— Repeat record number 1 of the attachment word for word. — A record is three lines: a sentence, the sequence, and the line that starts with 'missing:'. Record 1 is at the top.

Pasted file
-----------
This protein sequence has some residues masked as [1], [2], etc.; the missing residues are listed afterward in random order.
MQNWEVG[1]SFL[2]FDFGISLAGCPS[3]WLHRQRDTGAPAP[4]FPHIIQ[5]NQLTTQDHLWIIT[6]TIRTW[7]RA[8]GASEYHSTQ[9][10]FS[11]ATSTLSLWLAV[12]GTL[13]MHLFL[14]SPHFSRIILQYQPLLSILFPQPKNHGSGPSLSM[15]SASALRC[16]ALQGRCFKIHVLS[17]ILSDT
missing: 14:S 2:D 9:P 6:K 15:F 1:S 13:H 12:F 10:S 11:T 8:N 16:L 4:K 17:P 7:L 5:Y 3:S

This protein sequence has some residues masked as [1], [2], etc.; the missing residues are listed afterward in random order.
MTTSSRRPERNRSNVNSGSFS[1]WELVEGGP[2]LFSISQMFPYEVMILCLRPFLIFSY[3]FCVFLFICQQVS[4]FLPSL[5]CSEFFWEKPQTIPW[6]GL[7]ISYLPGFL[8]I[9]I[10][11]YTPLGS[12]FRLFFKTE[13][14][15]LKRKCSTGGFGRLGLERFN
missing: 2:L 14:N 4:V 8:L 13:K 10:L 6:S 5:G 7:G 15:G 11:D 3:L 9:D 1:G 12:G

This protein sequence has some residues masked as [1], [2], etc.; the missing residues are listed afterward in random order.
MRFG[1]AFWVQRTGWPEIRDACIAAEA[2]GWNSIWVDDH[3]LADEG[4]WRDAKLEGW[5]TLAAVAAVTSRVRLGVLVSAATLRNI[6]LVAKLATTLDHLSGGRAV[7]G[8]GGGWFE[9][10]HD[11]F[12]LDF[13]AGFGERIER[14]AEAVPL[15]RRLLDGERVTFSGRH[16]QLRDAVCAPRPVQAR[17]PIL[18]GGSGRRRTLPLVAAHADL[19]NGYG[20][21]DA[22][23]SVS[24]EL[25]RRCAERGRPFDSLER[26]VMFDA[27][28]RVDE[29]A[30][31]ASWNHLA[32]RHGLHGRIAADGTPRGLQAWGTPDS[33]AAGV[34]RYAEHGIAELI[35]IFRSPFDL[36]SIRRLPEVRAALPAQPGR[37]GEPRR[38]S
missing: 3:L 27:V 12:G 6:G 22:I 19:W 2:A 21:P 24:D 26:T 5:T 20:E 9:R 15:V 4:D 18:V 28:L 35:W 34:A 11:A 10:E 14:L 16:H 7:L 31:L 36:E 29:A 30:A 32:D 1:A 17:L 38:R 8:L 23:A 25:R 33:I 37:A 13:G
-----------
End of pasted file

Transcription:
This protein sequence has some residues masked as [1], [2], etc.; the missing residues are listed afterward in random order.
MQNWEVG[1]SFL[2]FDFGISLAGCPS[3]WLHRQRDTGAPAP[4]FPHIIQ[5]NQLTTQDHLWIIT[6]TIRTW[7]RA[8]GASEYHSTQ[9][10]FS[11]ATSTLSLWLAV[12]GTL[13]MHLFL[14]SPHFSRIILQYQPLLSILFPQPKNHGSGPSLSM[15]SASALRC[16]ALQGRCFKIHVLS[17]ILSDT
missing: 14:S 2:D 9:P 6:K 15:F 1:S 13:H 12:F 10:S 11:T 8:N 16:L 4:K 17:P 7:L 5:Y 3:S